Jones remembered for work ethic, kind heart

Published 12:00 am Wednesday, February 15, 2012

Shown here Wayne Bennett presents a check to Zelmer Jones for money toward the Muscular Dystrophy Association in 2009. | File photo


Andalusia lost a “pillar of the community” on Tuesday when Zelmer Jones, 85, passed away shortly after midnight.

Fellow Kiwanians and members of the community remembered Jones for his sincerity, kind heart and powerful work ethic.

“Mr. Zelmer had a tremendous influence on all of Andalusia he touched, not just Kiwanis,” said Kiwanis past president Steve Thomas. “He was the backbone of Kiwanis, whether it was bagging groceries for Jerry’s Kids, or anything he was involved in was a success.”

Jerry’s Kids is the name associated with children and adults assisted by the Muscular Dystrophy Association because of Jerry Lewis’s support of the long-running nationwide telethon that is held on Labor Day each year.

Jones became an advocate for the MDA, because his grandson, Brian, was diagnosed with muscular dystrophy, said Casey Thompson, a fellow Kiwanian.

“For so many years, the MDA was doing their telethon, and Mr. Zelmer was the force behind getting people to bag groceries here for MDA,” Thompson said. “He was a firm believer in it, and was dedicated to it. He made sure every store was covered and people were in place. He was very proud that (Kiwanis) would give a large contribution to MDA. It would be an enormous amount. It was strictly Mr. Zelmer.”

Thompson said Jones was also known for his “radio days,” where, as a fundraiser, Kiwanians solicit ads from local businesses, which are aired on WAAO.

“He was our No.1 ad man,” Thompson said. “He worked the streets, and most of the money went to LBW scholarships.”

Jones spent the bulk of his professional career as an insurance salesman.

Bill Lucas of Dothan, formerly of Andalusia, described Jones as a “legendary insurance man.”

“He worked harder than any man ever has in the insurance business, and we all wanted to be as good as Zelmer was,” Lucas said. “He learned so much from this man because he was willing to share his knowledge with the younger salesmen if they were willing to learn.

“He won every award that could possibly be won due to his hard work and dedication to his customers of Southern Life and Health Insurance Company.”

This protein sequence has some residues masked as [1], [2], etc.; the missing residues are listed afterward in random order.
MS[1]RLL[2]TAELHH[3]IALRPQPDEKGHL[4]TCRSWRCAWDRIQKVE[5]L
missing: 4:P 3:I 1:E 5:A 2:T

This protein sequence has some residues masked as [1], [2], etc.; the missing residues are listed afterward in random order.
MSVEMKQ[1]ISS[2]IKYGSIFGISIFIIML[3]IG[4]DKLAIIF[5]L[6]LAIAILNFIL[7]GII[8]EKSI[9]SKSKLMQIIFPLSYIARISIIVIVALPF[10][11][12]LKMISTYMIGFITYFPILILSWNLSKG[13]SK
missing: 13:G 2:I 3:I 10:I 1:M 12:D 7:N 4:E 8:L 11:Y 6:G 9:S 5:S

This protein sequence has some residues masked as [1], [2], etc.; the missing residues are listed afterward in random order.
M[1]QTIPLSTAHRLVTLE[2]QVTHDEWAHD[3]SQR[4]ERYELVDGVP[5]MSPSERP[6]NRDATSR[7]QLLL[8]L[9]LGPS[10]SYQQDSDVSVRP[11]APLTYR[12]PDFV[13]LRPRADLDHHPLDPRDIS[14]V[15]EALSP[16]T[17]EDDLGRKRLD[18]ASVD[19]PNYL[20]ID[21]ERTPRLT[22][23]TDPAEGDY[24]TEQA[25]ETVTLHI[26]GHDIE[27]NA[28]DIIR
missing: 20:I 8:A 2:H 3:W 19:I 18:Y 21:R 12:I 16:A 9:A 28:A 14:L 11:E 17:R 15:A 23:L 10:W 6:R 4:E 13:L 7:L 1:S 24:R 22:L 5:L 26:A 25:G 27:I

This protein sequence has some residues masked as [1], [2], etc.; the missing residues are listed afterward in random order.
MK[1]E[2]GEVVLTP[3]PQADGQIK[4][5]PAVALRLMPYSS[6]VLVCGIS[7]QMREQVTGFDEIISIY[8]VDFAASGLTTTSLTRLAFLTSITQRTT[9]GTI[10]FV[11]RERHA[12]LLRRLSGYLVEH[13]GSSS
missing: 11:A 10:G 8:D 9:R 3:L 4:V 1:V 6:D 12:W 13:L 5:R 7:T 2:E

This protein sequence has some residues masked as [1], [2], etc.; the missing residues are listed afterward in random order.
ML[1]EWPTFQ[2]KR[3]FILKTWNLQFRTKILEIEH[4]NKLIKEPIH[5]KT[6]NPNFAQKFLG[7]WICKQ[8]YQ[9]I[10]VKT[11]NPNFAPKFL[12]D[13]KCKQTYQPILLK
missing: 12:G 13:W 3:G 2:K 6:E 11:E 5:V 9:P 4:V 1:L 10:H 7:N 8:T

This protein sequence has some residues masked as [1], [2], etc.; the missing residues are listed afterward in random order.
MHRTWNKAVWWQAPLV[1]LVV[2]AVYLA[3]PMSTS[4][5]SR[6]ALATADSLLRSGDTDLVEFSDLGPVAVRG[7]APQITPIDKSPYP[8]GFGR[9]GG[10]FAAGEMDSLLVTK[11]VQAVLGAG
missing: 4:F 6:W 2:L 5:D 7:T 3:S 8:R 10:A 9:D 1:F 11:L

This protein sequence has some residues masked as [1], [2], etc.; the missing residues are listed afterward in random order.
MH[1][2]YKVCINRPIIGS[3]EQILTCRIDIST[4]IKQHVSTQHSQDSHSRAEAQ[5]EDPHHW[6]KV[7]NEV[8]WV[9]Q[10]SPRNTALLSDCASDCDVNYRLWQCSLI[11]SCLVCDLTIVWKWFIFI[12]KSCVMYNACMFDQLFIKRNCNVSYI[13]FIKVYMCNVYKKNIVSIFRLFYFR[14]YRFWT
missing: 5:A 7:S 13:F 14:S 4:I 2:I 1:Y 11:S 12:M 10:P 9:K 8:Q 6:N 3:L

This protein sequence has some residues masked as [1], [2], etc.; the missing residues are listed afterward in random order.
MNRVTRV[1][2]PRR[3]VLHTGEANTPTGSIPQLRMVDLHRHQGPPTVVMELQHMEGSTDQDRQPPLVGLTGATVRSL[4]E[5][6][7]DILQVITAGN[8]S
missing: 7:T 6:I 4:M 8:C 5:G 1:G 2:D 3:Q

Jones also worked at Keahey Funeral Home for 20 years, comforting families in their times of need.

“We moved to Andalusia and purchased the funeral home in 1991,” said Kym Keahey. “Zelmer started working for us in 1992. The best word to describe Zelmer was ‘loyal.’

“He was loyal to us; loyal to his family; loyal to his church; to his clients, who purchased insurance from him and loyal to his Christian standards.”

Keahey said Jones was also “a man of his word.”

“If Zelmer said he would do something; it would be done,” she said. “If he said he would be some place at a particular time; Zelmer was there.”

“Zelmer has been an asset to our company for 20 years, and he will be greatly missed as a fellow employee, but mostly as a friend,” Keahey said.

Otway Grimes, who also worked with Jones at Keahey Funeral Home, called him “a good fellow.”

“We worked together for four or five years,” he said. “I’ve been knowing him all my life. He used to come to come to the house and collect insurance. We went and picked up people together at the funeral home. He was a fine, fine man.”

In 2003, Jones was awarded the Citizen of the Year by the Andalusia Kiwanis Club, Harry Hinson said. He was also awarded the Kiwanian of the Year award during his tenure as a Kiwanian.

In 2009, Jones was awarded the prestigious Distinguished Service Award at the annual Chamber banquet.

Thompson said with Jones’ passing, there will be “giant holes” to fill in the community.

“It’s easy to find someone to do a job, but it’s not easy to find someone who really loves it, and is dedicated. It was a life goal of his.”

Funeral arrangements are incomplete and will be announced later by Keahey Funeral Home.